"Pretty Little Liars," ABC Family's addictive teen soap opera/thriller has a problem -- a food problem.
The hit show centers around the lives of four best friends in the fictional East Coast town of Rosewood. The young women are tormented by the murder of their close friend Alison and a group of anonymous stalkers who call themselves "A." Graham Kolbeins, a self-described "big fan" of "Pretty Little Liars," created a mashup that explores the show's relationship with food on the blog Future Shipwreck -- and, spoiler alert, it's not a great one.
The video, titled "Food Horror," splices together every scene from the first three seasons in which food is treated as an object of disgust or terror. These instances are separate from the more explicit food-issue-based storyline from Season 1 in which one of the main characters, Hannah, is revealed to have formerly struggled with bulimia. Kolbeins writes:
In "Food Horror," I set out to examine the many moments in "Pretty Little Liars’" first three seasons that stigmatize food, whether it’s presented with a feeling of unease, danger, or overt rejection. Aside from the 16 minutes of “food horror” I’ve compiled above, there are a countless dining scenes where food is conspicuously absent -- often supplanted by the girls’ favorite diuretic, coffee. Sometimes they simply sit in front of a plate of prop salad and ignore it.
It’s important to consider cultural messaging about health, body image and beauty embedded within entertainment targeting young girls. In 2012, Internet outrage lead social networks like Tumblr and Pinterest to adopt policies censoring individuals with eating disorders from sharing “thinspiration” tips. Silencing these organic online communities is an easy way to feel like we’re addressing eating disorders, but it does nothing to fix the systemic problems that allow body shame to permeate for-profit entertainment products aimed at women.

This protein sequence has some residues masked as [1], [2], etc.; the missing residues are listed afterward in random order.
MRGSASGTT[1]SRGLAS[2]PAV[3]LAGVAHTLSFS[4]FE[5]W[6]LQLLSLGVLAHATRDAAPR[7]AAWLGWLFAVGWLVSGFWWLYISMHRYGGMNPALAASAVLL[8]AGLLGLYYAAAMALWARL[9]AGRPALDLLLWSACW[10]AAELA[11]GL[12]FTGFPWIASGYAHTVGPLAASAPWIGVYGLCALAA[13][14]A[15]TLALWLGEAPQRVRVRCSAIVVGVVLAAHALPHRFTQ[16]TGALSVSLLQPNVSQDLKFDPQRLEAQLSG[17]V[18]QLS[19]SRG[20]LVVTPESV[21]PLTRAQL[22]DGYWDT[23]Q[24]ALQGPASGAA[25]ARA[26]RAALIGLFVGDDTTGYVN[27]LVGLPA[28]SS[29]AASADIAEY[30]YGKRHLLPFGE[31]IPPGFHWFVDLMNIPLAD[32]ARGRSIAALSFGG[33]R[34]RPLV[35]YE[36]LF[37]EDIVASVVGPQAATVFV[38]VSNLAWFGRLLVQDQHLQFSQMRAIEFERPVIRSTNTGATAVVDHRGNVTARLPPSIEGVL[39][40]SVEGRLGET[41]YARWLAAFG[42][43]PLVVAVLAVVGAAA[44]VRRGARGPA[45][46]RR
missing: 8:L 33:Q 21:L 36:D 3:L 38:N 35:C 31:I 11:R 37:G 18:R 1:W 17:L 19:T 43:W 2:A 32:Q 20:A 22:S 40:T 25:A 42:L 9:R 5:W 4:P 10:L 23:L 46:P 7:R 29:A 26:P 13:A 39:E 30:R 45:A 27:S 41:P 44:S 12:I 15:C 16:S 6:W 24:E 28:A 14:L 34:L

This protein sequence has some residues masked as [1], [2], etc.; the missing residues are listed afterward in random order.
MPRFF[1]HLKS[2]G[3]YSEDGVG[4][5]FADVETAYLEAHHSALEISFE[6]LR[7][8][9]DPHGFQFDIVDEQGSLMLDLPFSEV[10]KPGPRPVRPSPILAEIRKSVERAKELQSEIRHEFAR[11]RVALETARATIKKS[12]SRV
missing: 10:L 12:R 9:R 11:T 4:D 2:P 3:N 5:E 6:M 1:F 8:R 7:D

As Jezebel's Dodai Stewart pointed out, the video is pretty entertaining to watch, but the real problem with "Pretty Little Liars'" wonky treatment of food is the subtle messages it might be sending to the show's largely teen audience.
This doesn't mean we should all stop watching "Pretty Little Liars" -- after all, it makes a great weeknight guilty pleasure -- but it is a reminder that TV shows and movies aimed at teenage girls need to do better when it comes to presenting characters' relationships with food. Unfortunately we live in a society that often equates' women's value with their looks, and specifically their weight. Teenagers don't need to be told to be ashamed of eating during their Tuesday night TV time.
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